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The top man at Russia's leading space firm has mooted an ambitious expansion of the country's space effort. President of Energia corporation Nikolai Sevastianov said manned missions to the Moon and Mars were on the cards by 2030.

He said: "We can land on the Moon before 2015". His plan is to start mining the Moon for the 1m tons of potential fusion fuel helium-3 scientists say it has. They say this would be enough to power Earth for 1,000 years, and one experts estimates its value at $4bn per ton. This would easily offset the cost of mining it, Sevastianov said.

The corporation is pushing designs for a new Clipper reusable spacecraft to replace Soyuz rockets. Sevastianov envisions the Russian segment of the International Space station as a production centre for Moon and Mars shots. Japan and the European Space Agency have expressed intrest in getting involved in the enterprise.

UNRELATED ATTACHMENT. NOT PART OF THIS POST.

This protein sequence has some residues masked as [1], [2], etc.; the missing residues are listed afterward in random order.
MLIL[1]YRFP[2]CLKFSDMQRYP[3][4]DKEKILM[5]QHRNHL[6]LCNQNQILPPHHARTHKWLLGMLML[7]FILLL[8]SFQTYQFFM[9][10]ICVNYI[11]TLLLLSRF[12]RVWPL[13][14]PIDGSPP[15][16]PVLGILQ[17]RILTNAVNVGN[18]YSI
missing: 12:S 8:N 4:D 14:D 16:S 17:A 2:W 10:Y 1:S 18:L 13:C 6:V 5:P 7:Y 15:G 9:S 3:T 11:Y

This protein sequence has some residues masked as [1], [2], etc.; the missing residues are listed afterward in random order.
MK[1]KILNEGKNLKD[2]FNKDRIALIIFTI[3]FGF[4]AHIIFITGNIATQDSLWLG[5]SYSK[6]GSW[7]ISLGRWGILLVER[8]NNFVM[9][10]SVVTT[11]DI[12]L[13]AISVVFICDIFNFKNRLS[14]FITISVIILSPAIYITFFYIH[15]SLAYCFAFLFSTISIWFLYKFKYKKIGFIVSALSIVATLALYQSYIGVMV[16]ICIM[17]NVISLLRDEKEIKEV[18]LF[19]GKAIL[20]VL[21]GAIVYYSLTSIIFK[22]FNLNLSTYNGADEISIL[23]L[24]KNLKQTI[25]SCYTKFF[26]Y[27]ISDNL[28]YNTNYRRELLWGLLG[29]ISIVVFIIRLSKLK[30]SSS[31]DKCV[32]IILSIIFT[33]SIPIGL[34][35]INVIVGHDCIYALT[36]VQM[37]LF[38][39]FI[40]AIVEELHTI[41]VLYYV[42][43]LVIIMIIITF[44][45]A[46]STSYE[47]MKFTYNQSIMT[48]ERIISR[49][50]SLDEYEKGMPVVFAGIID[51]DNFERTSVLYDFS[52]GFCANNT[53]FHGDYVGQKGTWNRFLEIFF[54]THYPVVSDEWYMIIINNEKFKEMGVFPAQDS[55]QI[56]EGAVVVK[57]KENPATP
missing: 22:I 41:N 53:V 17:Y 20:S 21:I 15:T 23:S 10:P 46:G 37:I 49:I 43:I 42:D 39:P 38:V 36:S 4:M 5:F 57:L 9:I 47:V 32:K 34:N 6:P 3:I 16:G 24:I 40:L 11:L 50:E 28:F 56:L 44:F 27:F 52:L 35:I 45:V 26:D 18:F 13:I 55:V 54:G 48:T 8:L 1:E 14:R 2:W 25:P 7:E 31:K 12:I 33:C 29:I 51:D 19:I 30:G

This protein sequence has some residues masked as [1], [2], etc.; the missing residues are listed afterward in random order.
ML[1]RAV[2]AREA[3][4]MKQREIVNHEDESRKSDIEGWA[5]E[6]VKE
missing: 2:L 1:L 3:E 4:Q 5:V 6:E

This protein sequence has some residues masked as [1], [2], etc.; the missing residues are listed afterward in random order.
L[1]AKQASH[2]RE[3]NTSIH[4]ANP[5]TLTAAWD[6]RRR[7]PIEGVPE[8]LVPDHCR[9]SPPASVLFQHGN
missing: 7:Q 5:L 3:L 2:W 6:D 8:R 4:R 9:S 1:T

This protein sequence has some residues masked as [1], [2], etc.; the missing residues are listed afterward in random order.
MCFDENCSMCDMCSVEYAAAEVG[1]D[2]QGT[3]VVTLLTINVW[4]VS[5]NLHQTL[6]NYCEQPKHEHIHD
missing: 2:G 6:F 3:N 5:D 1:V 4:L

George W. Bush, meanwhile, has already pushed NASA to realign its focus toward replacing the shuttle and returning to the Moon as a launch pad for a manned Mars mission.

He made the claims in spite of the ailing space programme's lack of budget for such endeavours. He reckons it could be financed by commerce, which given the Russians willingness to rent out their space technology to the highest bidder, is perhaps not as unlikely as it first seems.®

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